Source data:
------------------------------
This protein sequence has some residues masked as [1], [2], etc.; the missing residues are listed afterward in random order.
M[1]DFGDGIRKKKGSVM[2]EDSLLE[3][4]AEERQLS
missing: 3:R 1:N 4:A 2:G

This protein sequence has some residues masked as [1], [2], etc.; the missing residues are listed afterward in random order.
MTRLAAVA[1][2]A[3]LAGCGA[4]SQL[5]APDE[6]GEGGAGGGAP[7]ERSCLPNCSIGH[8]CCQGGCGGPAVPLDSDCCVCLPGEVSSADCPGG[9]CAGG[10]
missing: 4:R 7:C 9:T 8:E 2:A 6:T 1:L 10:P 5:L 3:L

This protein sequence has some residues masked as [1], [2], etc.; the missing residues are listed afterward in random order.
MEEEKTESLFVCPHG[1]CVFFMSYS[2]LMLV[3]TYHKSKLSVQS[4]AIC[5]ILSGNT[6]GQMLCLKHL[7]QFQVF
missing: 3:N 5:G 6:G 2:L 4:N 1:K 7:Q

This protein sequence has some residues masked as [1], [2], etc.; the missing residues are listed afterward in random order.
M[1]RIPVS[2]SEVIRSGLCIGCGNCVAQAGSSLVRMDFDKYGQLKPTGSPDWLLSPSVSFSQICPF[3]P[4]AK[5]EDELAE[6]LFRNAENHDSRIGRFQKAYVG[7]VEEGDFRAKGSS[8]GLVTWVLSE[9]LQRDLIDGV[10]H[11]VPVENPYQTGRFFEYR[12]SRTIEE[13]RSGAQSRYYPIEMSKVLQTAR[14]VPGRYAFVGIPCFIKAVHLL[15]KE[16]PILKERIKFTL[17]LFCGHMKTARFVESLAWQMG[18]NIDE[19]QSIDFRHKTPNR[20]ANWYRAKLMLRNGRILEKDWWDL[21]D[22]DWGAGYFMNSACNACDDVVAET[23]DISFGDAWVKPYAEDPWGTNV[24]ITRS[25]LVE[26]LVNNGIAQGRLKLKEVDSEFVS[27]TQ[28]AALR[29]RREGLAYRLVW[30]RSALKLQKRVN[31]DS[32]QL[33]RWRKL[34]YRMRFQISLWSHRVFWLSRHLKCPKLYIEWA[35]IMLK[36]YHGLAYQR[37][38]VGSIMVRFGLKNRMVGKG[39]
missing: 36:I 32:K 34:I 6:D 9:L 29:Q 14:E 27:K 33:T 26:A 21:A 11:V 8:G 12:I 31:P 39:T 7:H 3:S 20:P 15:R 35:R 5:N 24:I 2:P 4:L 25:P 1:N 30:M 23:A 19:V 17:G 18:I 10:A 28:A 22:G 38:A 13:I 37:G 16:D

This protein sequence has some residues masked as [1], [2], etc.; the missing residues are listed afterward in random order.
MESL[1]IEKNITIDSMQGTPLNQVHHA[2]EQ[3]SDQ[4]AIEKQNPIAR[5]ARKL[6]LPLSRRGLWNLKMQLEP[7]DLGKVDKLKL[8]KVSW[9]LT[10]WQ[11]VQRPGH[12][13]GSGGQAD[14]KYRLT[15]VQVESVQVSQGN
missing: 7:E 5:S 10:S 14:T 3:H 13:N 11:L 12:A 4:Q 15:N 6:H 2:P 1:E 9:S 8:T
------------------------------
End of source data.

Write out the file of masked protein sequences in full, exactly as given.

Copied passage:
This protein sequence has some residues masked as [1], [2], etc.; the missing residues are listed afterward in random order.
M[1]DFGDGIRKKKGSVM[2]EDSLLE[3][4]AEERQLS
missing: 3:R 1:N 4:A 2:G

This protein sequence has some residues masked as [1], [2], etc.; the missing residues are listed afterward in random order.
MTRLAAVA[1][2]A[3]LAGCGA[4]SQL[5]APDE[6]GEGGAGGGAP[7]ERSCLPNCSIGH[8]CCQGGCGGPAVPLDSDCCVCLPGEVSSADCPGG[9]CAGG[10]
missing: 4:R 7:C 9:T 8:E 2:A 6:T 1:L 10:P 5:L 3:L

This protein sequence has some residues masked as [1], [2], etc.; the missing residues are listed afterward in random order.
MEEEKTESLFVCPHG[1]CVFFMSYS[2]LMLV[3]TYHKSKLSVQS[4]AIC[5]ILSGNT[6]GQMLCLKHL[7]QFQVF
missing: 3:N 5:G 6:G 2:L 4:N 1:K 7:Q

This protein sequence has some residues masked as [1], [2], etc.; the missing residues are listed afterward in random order.
M[1]RIPVS[2]SEVIRSGLCIGCGNCVAQAGSSLVRMDFDKYGQLKPTGSPDWLLSPSVSFSQICPF[3]P[4]AK[5]EDELAE[6]LFRNAENHDSRIGRFQKAYVG[7]VEEGDFRAKGSS[8]GLVTWVLSE[9]LQRDLIDGV[10]H[11]VPVENPYQTGRFFEYR[12]SRTIEE[13]RSGAQSRYYPIEMSKVLQTAR[14]VPGRYAFVGIPCFIKAVHLL[15]KE[16]PILKERIKFTL[17]LFCGHMKTARFVESLAWQMG[18]NIDE[19]QSIDFRHKTPNR[20]ANWYRAKLMLRNGRILEKDWWDL[21]D[22]DWGAGYFMNSACNACDDVVAET[23]DISFGDAWVKPYAEDPWGTNV[24]ITRS[25]LVE[26]LVNNGIAQGRLKLKEVDSEFVS[27]TQ[28]AALR[29]RREGLAYRLVW[30]RSALKLQKRVN[31]DS[32]QL[33]RWRKL[34]YRMRFQISLWSHRVFWLSRHLKCPKLYIEWA[35]IMLK[36]YHGLAYQR[37][38]VGSIMVRFGLKNRMVGKG[39]
missing: 36:I 32:K 34:I 6:D 9:L 29:Q 14:E 27:K 33:T 26:A 21:A 11:V 8:G 12:I 31:P 39:T 7:H 3:S 20:P 15:R 35:R 5:N 24:I 2:P 4:L 25:P 1:N 30:M 23:A 19:V 17:G 18:I 10:A 28:A 22:G 38:A 13:I 37:G 16:D

This protein sequence has some residues masked as [1], [2], etc.; the missing residues are listed afterward in random order.
MESL[1]IEKNITIDSMQGTPLNQVHHA[2]EQ[3]SDQ[4]AIEKQNPIAR[5]ARKL[6]LPLSRRGLWNLKMQLEP[7]DLGKVDKLKL[8]KVSW[9]LT[10]WQ[11]VQRPGH[12][13]GSGGQAD[14]KYRLT[15]VQVESVQVSQGN
missing: 7:E 5:S 10:S 14:T 3:H 13:N 11:L 12:A 4:Q 15:N 6:H 2:P 1:E 9:S 8:T